Season of the Body: Essays

Season of the Body: Essays

by Brenda Miller

Hardcover(1ST)

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Overview

Season of the Body: Essays by Brenda Miller

"The body knows a language the mind never wholly masters." In this remarkable debut collection—essentially a memoir in essay form—Brenda Miller creates an autobiography that locates her body as its central reference point. Single and unable to bear children of her own, Miller details a life in relationship to the extended human family, a journey that traverses realms physical, emotional, and spiritual. From her training in massage and reflexology, to her volunteer work in a hospital's infant ward, Miller remains a constant seeker and humble teacher. Raised in a suburban Jewish household in the sixties, Miller grows up to find herself sitting in meditation for hours at a time, both bemused and intrigued by Buddhist precepts. Or she engages in her own ironic brand of mindfulness while caring for two little girls or attending the birth of her godson. She brings us to Portugal, Syria, Israel, and the deserts of southern Utah, but these are no mere travelogues: they become, instead, maps by which to navigate the intricate maze of our lives. These personal essays vary from the lyric to the narrative to the humorous, but always we warm to Miller's authentic voice as she explores personal joys and heartbreaks within a larger domain. Organically shaped, never forced, these award-winning essays arrive with the pleasant snap of physical detail and leave with unforgettable insights on birth, prayer, and human resilience. Nurturing, yet uncommonly honest, Season of the Body articulates the unspoken losses, the desires held deep in the mute chambers of the heart.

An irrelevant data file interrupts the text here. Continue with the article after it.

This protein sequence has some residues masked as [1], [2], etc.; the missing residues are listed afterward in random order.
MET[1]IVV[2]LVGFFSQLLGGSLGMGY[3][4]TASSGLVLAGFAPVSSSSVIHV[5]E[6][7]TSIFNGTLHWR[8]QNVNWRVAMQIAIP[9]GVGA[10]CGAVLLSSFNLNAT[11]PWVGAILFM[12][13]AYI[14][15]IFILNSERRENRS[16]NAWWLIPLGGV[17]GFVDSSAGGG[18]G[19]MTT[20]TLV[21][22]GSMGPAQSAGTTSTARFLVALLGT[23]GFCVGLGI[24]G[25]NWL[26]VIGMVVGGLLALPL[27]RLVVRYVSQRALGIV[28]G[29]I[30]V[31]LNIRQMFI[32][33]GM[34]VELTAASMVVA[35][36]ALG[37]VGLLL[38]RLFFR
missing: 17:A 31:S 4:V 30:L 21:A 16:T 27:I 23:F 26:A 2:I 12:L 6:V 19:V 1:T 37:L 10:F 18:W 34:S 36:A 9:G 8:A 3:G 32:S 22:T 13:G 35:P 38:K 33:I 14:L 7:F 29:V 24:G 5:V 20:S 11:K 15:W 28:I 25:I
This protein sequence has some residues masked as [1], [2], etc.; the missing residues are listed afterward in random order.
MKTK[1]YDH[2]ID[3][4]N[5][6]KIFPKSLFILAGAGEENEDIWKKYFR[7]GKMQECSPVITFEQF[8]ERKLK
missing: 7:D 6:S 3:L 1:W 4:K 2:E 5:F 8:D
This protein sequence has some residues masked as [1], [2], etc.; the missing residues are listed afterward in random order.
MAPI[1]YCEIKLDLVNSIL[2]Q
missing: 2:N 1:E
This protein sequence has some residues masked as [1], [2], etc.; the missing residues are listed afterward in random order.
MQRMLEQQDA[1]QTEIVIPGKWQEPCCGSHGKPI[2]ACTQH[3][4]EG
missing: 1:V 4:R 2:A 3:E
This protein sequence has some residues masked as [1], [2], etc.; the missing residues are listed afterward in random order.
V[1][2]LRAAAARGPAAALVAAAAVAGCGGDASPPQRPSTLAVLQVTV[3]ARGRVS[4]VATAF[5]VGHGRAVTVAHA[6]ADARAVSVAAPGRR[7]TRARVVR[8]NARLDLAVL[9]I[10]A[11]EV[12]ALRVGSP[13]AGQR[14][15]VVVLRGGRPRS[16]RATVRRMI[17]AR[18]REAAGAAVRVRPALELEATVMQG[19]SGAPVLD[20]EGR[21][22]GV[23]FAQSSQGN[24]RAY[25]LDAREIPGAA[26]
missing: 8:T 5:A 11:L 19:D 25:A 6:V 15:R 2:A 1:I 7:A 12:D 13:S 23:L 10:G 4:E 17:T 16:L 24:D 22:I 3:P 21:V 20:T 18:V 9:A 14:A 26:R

Product Details

ISBN-13: 9781889330686
Publisher: Sarabande Books
Publication date: 04/01/2002
Edition description: 1ST
Pages: 264
Product dimensions: 6.20(w) x 9.30(h) x 0.80(d)

Read an Excerpt

As I lay in my childhood bed in Los Angeles, religiously following the step-by step directions in the needlepoint kit, my mother seemed to be always washing dishes in the kitchen down the hall-the water constantly running, the clank of silverware in the sink. Where did so many dishes come from? I think she sensed I a little ashamed in front of her; before I was rushed to the hospital, she was the one to find me collapsed in the bathroom, in such pain I couldn't speak or cry out; she had seen me vomit; she'd seen my robe pulled askew across my legs as I fainted.

But every couple of hours the water in the kitchen ceased, I heard my mother's footsteps in the carpeted hall, saw her tiny figure in my doorway, "You need anything, sweetheart?" she asked. She didn't wear an apron, so her sweatshirt was always dotted with dishwater. She stood half-in, half-out of my bedroom until her maternal instincts overwhelmed her; then she slid onto my bed, her palm on my forehead, her eyes teary with concern. I can't remember if we'd ever really talked about sex; we attended the mother/daughter lecture in junior high auditorium called "The Joy of Being a Woman," but that was more about Kotex than it was about intimacy, and even then I could barely stand the embarrassment. Once, feeling bold, I'd asked her if she and my father had sex before they were married. "Oh, of course not," she answered, blushing, turning to fuss with pots and pans on the stove. "And you better not, either." As she sat with me on my bed, I wonder if she looked at me, her daughter, and couldn't help imagine what I'd done, if my sexuality made her angry or sad or ashamed.

My mother never mentioned my young boyfriend. She barely mentioned the pregnancy. Instead, she admired the growing needlepoint, rubbed the bulky fabric between her fingers, talked about having it framed and mounted on the wall above my bed. She knew that sometimes only the simplest actions are feasible, and those are the ones that lead us out of illness and back into the world. So I pulled strands of thread through tiny holes until one day I was able to walk, and one day I was able to laugh, and one day I was able to cry. Recovery, it turned out was inevitable.

Table of Contents

Acknowledgements
Prologue
Body Language
Part 1: Needlepoint, The Names,A Dharma Name, Basha Leah, Next Year in Jerusalem
Part II: How to Meditate, A Thousand Buddhas, Sean, Falling, Split, Artifacts, Infant Ward
Part III: A Brief, History of Sex, Prologue to A Sad Spring, The Date, Grape Hyacinths, Time With Children, A Field Guide to the Desert, Gourd, Kimono, Season of the Body
Part III: The Backward, Language of Prayer
The Author<
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